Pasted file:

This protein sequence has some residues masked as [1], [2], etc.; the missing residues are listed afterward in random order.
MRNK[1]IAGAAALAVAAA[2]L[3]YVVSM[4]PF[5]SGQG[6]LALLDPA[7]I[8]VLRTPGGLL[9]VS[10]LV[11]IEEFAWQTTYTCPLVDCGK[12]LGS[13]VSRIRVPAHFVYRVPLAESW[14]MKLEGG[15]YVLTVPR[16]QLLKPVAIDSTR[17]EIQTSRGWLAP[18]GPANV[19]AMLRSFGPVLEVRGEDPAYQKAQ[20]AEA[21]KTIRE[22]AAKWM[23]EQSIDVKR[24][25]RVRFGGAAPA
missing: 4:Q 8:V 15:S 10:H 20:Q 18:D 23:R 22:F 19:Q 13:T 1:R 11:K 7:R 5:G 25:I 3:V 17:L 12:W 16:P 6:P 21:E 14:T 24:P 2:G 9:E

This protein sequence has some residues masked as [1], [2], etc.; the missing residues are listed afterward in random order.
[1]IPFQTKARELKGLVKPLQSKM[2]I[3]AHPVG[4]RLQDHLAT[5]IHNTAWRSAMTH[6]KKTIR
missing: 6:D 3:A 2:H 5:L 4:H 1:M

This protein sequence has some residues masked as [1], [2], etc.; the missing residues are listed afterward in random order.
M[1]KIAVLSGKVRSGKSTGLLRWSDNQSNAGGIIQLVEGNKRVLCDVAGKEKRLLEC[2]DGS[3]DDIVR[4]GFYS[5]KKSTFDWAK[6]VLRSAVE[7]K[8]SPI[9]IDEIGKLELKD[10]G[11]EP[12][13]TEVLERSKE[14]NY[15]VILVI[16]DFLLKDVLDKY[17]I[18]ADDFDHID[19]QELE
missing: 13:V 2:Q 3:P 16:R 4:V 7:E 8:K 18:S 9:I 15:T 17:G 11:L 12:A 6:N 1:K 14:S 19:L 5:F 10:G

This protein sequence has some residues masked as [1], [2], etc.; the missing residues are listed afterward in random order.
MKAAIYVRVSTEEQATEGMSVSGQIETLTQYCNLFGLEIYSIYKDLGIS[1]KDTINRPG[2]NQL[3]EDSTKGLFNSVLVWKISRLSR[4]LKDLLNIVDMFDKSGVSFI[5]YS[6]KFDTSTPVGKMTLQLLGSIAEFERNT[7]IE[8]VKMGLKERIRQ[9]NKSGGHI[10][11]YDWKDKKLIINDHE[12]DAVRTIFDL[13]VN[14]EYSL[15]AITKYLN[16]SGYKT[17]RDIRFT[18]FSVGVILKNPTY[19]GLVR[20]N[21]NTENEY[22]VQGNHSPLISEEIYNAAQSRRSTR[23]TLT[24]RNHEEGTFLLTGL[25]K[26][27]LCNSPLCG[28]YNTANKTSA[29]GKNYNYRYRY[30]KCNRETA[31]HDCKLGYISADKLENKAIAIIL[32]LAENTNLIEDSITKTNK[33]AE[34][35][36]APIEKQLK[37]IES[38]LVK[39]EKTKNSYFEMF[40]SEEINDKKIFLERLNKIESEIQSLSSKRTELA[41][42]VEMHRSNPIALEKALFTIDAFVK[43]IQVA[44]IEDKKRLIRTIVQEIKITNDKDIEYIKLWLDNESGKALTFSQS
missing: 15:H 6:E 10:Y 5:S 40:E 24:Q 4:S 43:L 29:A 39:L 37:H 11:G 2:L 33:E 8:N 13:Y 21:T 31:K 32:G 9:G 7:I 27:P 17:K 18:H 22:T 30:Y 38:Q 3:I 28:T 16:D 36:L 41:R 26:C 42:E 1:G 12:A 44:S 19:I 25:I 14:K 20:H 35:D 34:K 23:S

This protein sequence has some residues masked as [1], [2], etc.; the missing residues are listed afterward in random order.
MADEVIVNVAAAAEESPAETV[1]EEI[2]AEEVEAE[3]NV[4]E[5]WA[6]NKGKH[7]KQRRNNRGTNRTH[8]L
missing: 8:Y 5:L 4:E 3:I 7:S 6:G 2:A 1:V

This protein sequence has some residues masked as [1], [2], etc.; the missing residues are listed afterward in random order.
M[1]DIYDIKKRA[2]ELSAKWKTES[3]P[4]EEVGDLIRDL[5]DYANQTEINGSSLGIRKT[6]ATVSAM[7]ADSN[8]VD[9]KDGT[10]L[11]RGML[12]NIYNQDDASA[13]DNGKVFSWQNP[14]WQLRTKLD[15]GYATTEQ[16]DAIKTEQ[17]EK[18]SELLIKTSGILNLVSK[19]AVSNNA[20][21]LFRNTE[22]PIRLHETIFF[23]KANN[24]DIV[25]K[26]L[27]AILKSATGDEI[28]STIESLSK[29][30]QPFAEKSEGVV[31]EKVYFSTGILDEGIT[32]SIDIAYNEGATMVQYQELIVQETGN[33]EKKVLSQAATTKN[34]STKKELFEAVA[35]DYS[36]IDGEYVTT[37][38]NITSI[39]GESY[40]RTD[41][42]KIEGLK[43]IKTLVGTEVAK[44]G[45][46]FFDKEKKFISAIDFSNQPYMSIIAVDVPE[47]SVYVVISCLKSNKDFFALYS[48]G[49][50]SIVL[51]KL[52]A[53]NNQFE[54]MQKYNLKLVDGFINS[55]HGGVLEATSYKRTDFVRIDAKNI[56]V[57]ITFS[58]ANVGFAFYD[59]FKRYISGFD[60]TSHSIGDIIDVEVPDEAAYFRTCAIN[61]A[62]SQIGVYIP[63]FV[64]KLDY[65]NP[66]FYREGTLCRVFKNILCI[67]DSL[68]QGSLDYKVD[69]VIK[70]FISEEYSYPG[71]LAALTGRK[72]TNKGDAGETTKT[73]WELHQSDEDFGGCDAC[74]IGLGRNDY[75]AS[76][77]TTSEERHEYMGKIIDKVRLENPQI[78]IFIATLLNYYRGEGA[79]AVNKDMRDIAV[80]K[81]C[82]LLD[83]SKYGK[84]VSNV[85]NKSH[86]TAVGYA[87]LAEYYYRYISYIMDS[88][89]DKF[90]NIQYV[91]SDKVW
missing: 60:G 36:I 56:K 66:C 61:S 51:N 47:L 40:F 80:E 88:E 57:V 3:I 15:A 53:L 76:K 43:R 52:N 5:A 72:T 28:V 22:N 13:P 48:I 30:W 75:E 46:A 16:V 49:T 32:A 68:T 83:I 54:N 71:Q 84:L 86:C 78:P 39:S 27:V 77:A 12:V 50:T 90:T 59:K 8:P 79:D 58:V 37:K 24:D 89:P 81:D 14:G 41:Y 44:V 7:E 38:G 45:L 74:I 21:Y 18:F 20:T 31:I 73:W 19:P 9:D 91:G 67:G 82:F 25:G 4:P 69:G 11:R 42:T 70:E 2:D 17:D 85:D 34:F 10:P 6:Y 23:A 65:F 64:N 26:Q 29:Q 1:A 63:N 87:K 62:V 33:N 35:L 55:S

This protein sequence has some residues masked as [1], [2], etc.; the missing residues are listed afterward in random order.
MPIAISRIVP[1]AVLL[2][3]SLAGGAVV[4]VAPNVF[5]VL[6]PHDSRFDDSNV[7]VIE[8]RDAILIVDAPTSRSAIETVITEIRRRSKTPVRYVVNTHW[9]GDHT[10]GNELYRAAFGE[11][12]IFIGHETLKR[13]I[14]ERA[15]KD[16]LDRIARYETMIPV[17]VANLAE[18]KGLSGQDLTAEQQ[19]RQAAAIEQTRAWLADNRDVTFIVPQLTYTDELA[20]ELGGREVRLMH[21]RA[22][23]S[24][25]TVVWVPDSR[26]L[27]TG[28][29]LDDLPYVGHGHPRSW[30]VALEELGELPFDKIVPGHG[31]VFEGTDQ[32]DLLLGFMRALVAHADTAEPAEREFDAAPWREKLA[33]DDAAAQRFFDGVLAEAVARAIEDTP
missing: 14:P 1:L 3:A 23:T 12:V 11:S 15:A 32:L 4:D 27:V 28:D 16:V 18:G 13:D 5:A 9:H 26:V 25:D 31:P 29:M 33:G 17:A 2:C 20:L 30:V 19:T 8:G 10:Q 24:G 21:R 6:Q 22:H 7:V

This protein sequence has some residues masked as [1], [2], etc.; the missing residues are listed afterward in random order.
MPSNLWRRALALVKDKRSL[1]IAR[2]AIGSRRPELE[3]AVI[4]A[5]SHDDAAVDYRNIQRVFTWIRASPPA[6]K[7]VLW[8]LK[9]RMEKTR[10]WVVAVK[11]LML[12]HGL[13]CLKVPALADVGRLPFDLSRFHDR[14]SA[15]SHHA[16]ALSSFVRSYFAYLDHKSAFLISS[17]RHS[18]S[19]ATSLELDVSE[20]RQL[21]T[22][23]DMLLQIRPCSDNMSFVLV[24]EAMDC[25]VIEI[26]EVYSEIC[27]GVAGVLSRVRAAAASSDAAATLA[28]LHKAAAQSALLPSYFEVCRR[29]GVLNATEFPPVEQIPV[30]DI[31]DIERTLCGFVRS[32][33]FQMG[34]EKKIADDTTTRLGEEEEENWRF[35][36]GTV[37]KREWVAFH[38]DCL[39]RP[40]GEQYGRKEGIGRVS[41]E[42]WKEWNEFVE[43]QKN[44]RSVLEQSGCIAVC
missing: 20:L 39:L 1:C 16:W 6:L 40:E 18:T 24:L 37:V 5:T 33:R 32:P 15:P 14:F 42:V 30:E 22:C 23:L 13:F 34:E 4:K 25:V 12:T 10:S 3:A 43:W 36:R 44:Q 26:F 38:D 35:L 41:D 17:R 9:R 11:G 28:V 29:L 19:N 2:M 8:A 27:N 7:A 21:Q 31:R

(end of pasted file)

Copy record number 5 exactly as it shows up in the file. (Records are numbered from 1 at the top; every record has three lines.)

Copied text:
This protein sequence has some residues masked as [1], [2], etc.; the missing residues are listed afterward in random order.
MADEVIVNVAAAAEESPAETV[1]EEI[2]AEEVEAE[3]NV[4]E[5]WA[6]NKGKH[7]KQRRNNRGTNRTH[8]L
missing: 8:Y 5:L 4:E 3:I 7:S 6:G 2:A 1:V